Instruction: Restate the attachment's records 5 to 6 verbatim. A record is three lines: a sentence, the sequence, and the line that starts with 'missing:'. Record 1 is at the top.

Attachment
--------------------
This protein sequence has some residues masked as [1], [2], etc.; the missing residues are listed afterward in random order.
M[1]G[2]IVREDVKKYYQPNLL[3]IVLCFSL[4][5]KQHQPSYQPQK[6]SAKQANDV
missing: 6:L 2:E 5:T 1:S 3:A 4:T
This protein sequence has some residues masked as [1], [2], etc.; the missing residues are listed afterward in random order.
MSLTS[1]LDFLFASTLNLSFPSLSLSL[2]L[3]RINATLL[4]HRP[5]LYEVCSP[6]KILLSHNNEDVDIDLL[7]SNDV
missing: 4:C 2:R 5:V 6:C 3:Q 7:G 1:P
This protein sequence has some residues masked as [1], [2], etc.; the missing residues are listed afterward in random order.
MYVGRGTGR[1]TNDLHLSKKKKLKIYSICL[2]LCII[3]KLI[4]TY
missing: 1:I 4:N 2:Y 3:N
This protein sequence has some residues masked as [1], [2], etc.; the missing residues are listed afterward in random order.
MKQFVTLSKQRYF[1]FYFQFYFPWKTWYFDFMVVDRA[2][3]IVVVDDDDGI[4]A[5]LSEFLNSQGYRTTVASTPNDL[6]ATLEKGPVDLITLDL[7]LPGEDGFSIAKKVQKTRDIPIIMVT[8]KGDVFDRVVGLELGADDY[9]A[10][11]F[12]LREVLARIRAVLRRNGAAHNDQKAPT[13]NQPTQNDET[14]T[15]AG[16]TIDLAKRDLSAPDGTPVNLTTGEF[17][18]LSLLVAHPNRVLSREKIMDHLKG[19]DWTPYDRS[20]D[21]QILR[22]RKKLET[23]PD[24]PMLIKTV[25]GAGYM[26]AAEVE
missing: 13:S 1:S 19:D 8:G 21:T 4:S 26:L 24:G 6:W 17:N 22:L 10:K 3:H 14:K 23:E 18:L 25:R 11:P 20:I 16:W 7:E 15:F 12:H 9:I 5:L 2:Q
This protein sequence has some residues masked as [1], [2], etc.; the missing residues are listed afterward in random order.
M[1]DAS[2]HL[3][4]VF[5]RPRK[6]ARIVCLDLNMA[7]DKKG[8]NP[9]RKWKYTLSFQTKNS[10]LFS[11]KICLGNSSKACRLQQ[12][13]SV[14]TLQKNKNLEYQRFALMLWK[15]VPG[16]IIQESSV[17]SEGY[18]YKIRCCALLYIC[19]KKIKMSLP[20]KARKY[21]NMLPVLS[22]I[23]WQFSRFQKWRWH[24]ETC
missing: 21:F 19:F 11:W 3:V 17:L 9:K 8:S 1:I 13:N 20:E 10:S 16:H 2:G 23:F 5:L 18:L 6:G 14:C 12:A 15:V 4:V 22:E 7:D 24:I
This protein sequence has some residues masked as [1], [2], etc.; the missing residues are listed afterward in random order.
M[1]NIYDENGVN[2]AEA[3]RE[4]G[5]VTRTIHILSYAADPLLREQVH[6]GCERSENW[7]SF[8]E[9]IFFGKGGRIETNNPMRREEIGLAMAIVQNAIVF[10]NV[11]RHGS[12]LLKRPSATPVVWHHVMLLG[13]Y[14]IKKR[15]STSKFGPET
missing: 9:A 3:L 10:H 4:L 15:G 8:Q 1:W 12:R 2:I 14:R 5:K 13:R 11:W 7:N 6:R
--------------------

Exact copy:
This protein sequence has some residues masked as [1], [2], etc.; the missing residues are listed afterward in random order.
M[1]DAS[2]HL[3][4]VF[5]RPRK[6]ARIVCLDLNMA[7]DKKG[8]NP[9]RKWKYTLSFQTKNS[10]LFS[11]KICLGNSSKACRLQQ[12][13]SV[14]TLQKNKNLEYQRFALMLWK[15]VPG[16]IIQESSV[17]SEGY[18]YKIRCCALLYIC[19]KKIKMSLP[20]KARKY[21]NMLPVLS[22]I[23]WQFSRFQKWRWH[24]ETC
missing: 21:F 19:F 11:W 3:V 17:L 9:K 8:S 1:I 13:N 20:E 10:S 16:H 2:G 23:F 5:L 18:L 6:G 14:C 12:A 15:V 4:V 22:E 7:D 24:I
This protein sequence has some residues masked as [1], [2], etc.; the missing residues are listed afterward in random order.
M[1]NIYDENGVN[2]AEA[3]RE[4]G[5]VTRTIHILSYAADPLLREQVH[6]GCERSENW[7]SF[8]E[9]IFFGKGGRIETNNPMRREEIGLAMAIVQNAIVF[10]NV[11]RHGS[12]LLKRPSATPVVWHHVMLLG[13]Y[14]IKKR[15]STSKFGPET
missing: 9:A 3:L 10:H 4:L 15:G 8:Q 1:W 12:R 2:I 14:R 5:K 13:R 11:W 7:N 6:R